CITY HALL — The City Council is moving to adopt a $100 reward for those who report illegal dumping.
The Finance Committee approved the measure Monday, and it goes before the full Council Wednesday for final approval. It would award $100 to those who report illegal dumping that results in a conviction or finding of liability.
"This is very prevalent in the 28th Ward," said West Side Ald. Jason Ervin (28th), who sponsored the measure. He added that, if approved, it would extend citywide, and several aldermen cheered it as "an excellent idea."
According to Vicki Kraft, senior corporation counsel for the Law Department, the city reported about 150 citations for illegal dumping last year. The new program would be paid for in large part by a $20 surcharge tacked on to fines for illegal dumping, as the lion's share of dumping cases are reported by police.
"We think that will be sufficient to fund the reward program," Kraft said in testimony before the Finance Committee.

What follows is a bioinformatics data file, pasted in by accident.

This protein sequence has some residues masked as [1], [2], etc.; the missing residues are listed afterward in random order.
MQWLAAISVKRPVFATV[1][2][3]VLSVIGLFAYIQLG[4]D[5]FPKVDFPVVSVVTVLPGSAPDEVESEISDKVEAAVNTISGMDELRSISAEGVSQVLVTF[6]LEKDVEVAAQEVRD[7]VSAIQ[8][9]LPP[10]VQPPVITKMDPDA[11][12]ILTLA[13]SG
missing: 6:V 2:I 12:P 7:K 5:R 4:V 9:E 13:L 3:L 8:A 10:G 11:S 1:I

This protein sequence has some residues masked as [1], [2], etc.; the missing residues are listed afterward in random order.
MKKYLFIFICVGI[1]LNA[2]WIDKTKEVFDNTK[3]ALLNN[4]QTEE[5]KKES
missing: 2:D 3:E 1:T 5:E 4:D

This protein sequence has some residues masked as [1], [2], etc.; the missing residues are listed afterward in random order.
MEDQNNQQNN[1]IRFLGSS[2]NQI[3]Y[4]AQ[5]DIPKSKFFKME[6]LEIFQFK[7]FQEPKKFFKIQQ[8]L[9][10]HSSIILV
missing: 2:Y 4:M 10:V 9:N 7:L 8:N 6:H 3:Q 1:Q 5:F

Ervin agreed the program is intended to be "revenue-neutral."
Yet Ervin said he would expect citations to climb with the whistle-blower provision. He also said it would serve as a deterrent for construction firms and yard-refuse companies that often dump debris in vacant lots and open areas, such as those near expressways, in that they would now have to worry about anyone with a cellphone or just a set of eyes, where before they simply had to avoid police detection.
Ervin said they now dump material "just about anyplace you think you'll find that there are no people."
Whistle-blowers would file complaints through the Chicago Police Department, city Health Department or by calling 311 and would have to sign a witness report to qualify for the reward, which would be given if the illegal dumping is confirmed by conviction or finding of liability.
"It's not anonymous," Ervin said. "This is a way for residents to get involved with their community."
The city has experimented with a reward program in the past on illegal dumping, according to Kraft, but it was neglected, offered insufficient incentives and fell into disuse. The city currently offers no other set rewards for whistle-blowing.
The two-year pilot program would be open to refinements or to being discontinued depending on how it performs.